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The A to Z of mathematics a basic guide - Sidebotham T.H.

Sidebotham T.H. The A to Z of mathematics a basic guide - Wiley publishing , 2002. - 489 p.
ISBN 0-471-15045-2
Download (direct link): theatozofmath2002.pdf
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Substituting b = 8.4, c = 7.3, and A = 84°
Multiplying terms, and rounding to 2 dp
Adding and subtracting the terms Taking the square root
COSINE RULE 125
c =4.1. We are given the lengths of three sides, therefore we use the cosine rule to find angle C. Write
a
+ b2
cos C =---------------- Cosine rale for finding angle C
2 ab
32 _|_ 22 — 4.12
cos C = — Substituting a = 3, b = 2, and c = 4.1
2x3x2
cos C = —0.3175 Squaring terms and simplifying
A
(d)
The negative sign indicates that angle C is obtuse:
C = cos-1 (—0.3175) Use inv cos on the calculator
= 108.5° (to 1 dp)
Angle PRQ = 108.5° Replacing Cby PRQ
A trigonometric formula for the area of a triangle is introduced here. When two sides and the angle between the two sides of a triangle are known, the area of the triangle can be found using a trigonometric formula. Using the triangle notation where the three angles are A, B, and C and the lengths of the sides are a, b, and c, we have three versions of this area formula for the triangle, and we choose the appropriate one according to the information given about the triangle.
The three versions of the formula for the area of any triangle are
Area = |be sin A, Area = |ab sin C, Area = |ac sin B
Example 3. John makes gourmet cheeses and he has designed eight triangles of cheese to fit into an octagonal box. The longest diagonal of the box is 10 cm. Find the area of the lid of the box.
Solution. The lid is made up of eight congruent triangles (see figure d) and one of them is triangle ABC. The area of the lid is eight times the area of triangle ABC.
126 COST PRICE
(e)
In triangle ABC, BC
5 cm
Half the longest diagonal of the octagon.
a = 5 cm b = 5 cm Angle ACB = 45°
C =45°
Using the triangle notation. a = b
360° in a full turn 8 angles = 45° Angle ACB is angle C
Choosing the appropriate formula = | x 5 x 5 x sin45° Substituting a = 5, b = 5, C = 45°
= 8.839 (to 3 dp) Using the calculator
Area of lid = 70.7 cm2 8 sectors x 8.839 = 70.7 to 1 dp
Area of triangle ABC = \ab sin C
References: Cosine, Obtuse Angle, Octagon, Sine, Sine Rule, Tangent, Trigonometry.
COST PRICE
Amanda runs a sports shop. When she buys a pair of running shoes from a manufacturer to sell in the shop the price she pays for them is called the cost price (CP). The price at which she sells them to a customer is called the selling price (SP). The difference between these two prices is called her profit or markup. This can be written as a formula:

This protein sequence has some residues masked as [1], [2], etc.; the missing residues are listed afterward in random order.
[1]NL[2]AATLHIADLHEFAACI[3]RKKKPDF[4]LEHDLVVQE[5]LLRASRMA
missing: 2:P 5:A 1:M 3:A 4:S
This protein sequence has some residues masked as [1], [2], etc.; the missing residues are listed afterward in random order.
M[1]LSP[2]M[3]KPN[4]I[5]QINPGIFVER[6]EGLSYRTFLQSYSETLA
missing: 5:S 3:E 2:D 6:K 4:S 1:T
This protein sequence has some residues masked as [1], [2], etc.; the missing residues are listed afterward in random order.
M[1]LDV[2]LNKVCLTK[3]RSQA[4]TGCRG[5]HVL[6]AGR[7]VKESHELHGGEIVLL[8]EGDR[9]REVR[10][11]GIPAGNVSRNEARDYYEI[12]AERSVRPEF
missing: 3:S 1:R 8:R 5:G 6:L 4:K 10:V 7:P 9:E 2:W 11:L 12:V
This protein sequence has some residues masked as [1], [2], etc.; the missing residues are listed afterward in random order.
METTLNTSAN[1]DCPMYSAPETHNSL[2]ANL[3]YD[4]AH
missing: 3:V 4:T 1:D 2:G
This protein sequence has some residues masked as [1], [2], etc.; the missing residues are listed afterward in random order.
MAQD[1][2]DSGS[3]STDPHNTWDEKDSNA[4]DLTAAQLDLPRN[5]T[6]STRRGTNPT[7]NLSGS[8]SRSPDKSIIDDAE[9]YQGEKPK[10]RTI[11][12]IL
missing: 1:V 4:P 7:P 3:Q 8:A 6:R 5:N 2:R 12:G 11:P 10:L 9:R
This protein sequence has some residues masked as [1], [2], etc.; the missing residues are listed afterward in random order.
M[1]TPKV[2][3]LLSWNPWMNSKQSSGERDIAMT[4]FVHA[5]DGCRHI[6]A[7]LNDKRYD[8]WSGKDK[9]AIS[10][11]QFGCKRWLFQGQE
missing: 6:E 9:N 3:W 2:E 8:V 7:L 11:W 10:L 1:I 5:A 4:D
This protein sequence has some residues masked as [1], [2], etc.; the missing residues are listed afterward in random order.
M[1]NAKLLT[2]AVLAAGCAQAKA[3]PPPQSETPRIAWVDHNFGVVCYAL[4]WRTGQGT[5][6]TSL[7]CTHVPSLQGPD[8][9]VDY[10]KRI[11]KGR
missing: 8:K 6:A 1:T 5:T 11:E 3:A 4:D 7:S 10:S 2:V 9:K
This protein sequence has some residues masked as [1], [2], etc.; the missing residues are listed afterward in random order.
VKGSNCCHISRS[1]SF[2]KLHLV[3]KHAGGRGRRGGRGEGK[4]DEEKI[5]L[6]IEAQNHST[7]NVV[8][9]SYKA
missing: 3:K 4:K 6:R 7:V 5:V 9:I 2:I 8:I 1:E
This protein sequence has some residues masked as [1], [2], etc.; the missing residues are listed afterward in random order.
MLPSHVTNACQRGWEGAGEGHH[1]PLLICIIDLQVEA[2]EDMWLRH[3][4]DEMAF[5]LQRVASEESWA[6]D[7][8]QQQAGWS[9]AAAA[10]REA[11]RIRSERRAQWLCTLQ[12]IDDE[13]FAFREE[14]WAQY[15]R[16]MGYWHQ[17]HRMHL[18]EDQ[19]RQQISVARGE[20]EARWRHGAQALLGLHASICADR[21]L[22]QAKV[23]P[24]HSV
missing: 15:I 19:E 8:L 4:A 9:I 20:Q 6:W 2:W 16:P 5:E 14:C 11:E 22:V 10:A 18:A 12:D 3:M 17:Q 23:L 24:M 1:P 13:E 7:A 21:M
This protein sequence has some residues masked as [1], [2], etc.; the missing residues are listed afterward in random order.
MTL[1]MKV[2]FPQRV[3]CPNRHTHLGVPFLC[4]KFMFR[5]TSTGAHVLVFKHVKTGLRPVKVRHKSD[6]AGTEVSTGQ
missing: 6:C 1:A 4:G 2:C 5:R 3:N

Profit = SP - CP The formula for percentage profit is
profit
% profit = :— x 100
cost price
Example 1. Amanda buys in a pair of golf shoes for $189 and sells them to a customer for $289.50. Find her percentage profit on the golf shoes.
COST PRICE 127
Solution. Write
Profit = $289.50 — $189.00 Using the formula Profit = SP — CP Profit = $100.50
100.50
% profit = x 100
1 189
Using the formula % profit
cost price
% profit = 53.2% (to 1 dp) Using the calculator
The problem may be restated, as in the following example, to find the selling price.
Example 2. Amanda buys in a netball from the supplier for $38. For how much should she sell it to make a profit of 64%?
Solution. We can regard the cost price as 100% and the selling price as 100 + 64 = 164%. Write
Selling price = 164% x cost price
The selling price is $63.32.
The problem may be restated again to find the cost price, as in the next example.
Example 3. Amanda puts a markup of 60% on a baseball bat, which she then sells for $152. What is the cost price?
Solution. The cost price is 100% and the selling price is (100 + 60) = 160%. Write 100
Cost price = x selling price
164% = —— and CP = $38
SP = 63.32
Using the calculator
CP = 95
CP = 0.625 x 152
SP = $152 and = 0.625
160
Using the calculator.
The cost price of the baseball bat is $95.
Reference: Percentage.
128 CRITICAL POINT
COUNTEREXAMPLE
This is a particular example which, if it can be found, is used to disprove a formula or theory which is generally believed to be true. A general theory cannot be true if there is at least one example where the theory fails to be true.
Example. It has long been the dream of mathematicians to get a formula for prime numbers. One such formula put forward was P = n2 —n + 41, where n is any counting number and P is a prime number. Find a counterexample that disproves this formula.
Solution. To find a counter example we can substitute any of the counting numbers n = 1, 2, 3,... into the formula until a value for P turns up which is not a prime number:
n = 1 P = l2 - 1 + 41
P =41 Which is a prime number
n =7 P =72 -7 +41
P = 83 Which is a prime number
n = 13 P = 132 - 13 + 41
P = 197 Which is a prime number
n = 41 P =412-41 +41
P = 1681 Which is not a prime number
1681 is not a prime number, because it has three factors, which are 1, 41, and 1681. A counterexample is when n = 41, which disproves the formula.
References: Formula, Prime Numbers, Substitution.
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